Five Questions with... Hayden
At the height of the Canadian indie rock revolution of the early and mid-Nineties, there seemed a sense that so many of the great records released then were temporal, in spite of their magical qualities. Sure, fans at the time cherished them, almost as badges signifying membership in a secret society. But with often only limited exposure, this music seemed fated to always exist in the shadow of classic rock monoliths.
Thankfully, the current generation of young music aficionados appears to recognize the significance of the best albums of this period, whose authenticity and influence cannot be denied. Hayden’s Everything I Long For, released in 1996, is one such album, and its 20th anniversary limited edition vinyl reissue on April 1 through Hayden’s own Hardwood label is a thoroughly appropriate reminder of its lasting impact.
Although other indie singer/songwriters had by then embraced the “lo-fi” aesthetic, Hayden’s debut was no lazy, bedroom exercise. The album was instilled with unsettling suburban ennui, punctuated by jarring outbursts of primal screaming. The fact that the album’s best-known track, “Bad As They Seem,” became a minor hit, spoke volumes about the well of emotions Hayden had tapped into.
He quickly went from playing to small gatherings to theatres of devoted fans. He was even courted by Neil Young before signing a short-lived U.S. deal with Outpost Records. Hayden streamlined his approach slightly from then on, releasing quietly beautiful albums steeped in Canadiana, at two-to-three-year intervals. However, the first impression he’d made with Everything I Long For remained indelible. In support of the reissue, Hayden will be performing the album in its entirety for the first time on a tour-week tour, which kicks off Saturday at the Black Sheep Inn in Wakefield, Quebec.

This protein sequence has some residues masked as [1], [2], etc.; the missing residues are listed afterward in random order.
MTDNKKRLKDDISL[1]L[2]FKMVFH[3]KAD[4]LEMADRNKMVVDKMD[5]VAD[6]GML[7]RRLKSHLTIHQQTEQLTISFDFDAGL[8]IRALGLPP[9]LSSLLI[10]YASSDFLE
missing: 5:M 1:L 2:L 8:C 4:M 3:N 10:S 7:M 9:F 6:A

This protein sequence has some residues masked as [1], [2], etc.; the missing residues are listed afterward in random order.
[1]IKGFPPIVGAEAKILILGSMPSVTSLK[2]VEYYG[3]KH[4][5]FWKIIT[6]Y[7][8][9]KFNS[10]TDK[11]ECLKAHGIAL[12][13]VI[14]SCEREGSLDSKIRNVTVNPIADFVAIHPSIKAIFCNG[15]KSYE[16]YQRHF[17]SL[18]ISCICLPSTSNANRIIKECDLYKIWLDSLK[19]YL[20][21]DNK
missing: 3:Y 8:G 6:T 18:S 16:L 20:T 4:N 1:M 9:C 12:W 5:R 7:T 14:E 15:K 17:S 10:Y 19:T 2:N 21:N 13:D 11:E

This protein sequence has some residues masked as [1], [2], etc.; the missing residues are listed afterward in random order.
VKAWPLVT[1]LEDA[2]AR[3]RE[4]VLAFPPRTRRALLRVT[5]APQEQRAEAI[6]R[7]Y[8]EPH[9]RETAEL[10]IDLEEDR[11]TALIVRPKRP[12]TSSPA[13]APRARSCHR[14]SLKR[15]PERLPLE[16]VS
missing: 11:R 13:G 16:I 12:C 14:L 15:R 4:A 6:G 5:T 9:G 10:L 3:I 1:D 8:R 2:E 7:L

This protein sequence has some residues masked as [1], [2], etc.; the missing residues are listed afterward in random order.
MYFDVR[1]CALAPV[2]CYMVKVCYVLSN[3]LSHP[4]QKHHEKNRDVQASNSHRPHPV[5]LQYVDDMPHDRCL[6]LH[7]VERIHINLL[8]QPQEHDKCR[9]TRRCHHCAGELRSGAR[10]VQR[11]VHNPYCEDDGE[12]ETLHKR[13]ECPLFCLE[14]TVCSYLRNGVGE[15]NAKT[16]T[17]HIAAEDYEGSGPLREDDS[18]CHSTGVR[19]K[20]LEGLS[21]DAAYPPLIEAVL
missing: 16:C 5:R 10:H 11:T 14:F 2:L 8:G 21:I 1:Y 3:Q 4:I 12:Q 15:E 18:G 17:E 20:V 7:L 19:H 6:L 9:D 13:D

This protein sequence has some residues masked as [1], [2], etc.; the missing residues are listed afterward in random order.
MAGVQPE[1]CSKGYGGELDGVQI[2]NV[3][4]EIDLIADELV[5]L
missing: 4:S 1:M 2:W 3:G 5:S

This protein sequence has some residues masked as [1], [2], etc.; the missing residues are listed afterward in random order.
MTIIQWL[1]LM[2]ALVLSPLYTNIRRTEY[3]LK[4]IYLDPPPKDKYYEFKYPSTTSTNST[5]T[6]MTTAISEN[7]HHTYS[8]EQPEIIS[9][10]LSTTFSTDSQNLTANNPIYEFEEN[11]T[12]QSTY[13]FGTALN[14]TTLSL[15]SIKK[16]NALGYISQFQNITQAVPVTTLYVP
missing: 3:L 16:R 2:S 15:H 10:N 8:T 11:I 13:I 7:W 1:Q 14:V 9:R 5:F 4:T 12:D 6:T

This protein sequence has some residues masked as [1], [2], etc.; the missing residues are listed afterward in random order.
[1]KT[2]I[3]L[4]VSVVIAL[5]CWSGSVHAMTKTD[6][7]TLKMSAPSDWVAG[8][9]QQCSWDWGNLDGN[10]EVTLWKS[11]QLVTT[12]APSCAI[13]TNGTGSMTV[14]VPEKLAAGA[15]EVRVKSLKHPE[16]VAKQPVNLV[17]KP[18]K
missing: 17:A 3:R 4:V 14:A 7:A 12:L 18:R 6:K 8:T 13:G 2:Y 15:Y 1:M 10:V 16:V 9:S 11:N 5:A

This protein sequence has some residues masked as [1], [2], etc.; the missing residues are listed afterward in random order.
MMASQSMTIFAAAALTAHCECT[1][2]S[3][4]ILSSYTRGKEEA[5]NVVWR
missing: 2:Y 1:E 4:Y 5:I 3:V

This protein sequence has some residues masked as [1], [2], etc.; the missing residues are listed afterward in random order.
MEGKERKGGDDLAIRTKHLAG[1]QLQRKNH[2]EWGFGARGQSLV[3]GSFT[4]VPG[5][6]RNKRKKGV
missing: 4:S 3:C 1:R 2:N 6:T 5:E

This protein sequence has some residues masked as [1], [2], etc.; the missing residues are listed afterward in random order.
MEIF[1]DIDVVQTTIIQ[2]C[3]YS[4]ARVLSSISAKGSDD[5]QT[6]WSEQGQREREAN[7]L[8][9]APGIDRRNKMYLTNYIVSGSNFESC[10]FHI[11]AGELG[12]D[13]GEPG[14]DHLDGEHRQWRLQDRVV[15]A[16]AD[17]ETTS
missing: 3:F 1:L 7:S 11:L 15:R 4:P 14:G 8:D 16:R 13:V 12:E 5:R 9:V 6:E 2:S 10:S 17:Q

What prompted you to revisit Everything I Long For at this point in your life?
It took me over a year to decide that I was going to do a re-issue. I’ve always been suspicious of this kind of nostalgia. But whatever the final reasons were, once I delved into the material I started to enjoy the process. I was relieved to discover that I liked the 24-year-old version of myself—for the most part. One very important factor in all of this is that I’m currently in the middle of a very rewarding creative project. Working on exciting new material has made all of this looking back tolerable.
What are some of your strongest memories about making the album?
The strongest memories are coming home from working at HMV, going downstairs and spending hours in front of my 4-track cassette machine. Basically learning how to write songs while recording them. That process framed the next 20 years for me. With a few exceptions, I’m still the most comfortable and happiest with the results I get when I’m alone and focused.
Youve performed many songs from the album throughout your career, but what challenges will there be for you to perform the entire record?
There are a surprising number of songs that I haven’t played at all in 18 years. The biggest challenges will be remembering the words and not losing my voice.
What are your fondest musical memories as you were growing up?
My fondest musical memories growing up were always hearing my mom walking around the house singing or whistling and of my dad playing classical pieces on the piano. The stereo and TV were rarely on.
What are some of the biggest lessons you’ve learned as you’ve built your career, and what advice would you give?
Advice… Some would say I’ve slowly torn down my career. I’ve always tried to be true to myself and make music as my expression. Everyone is different and in a unique situation, there are so many paths.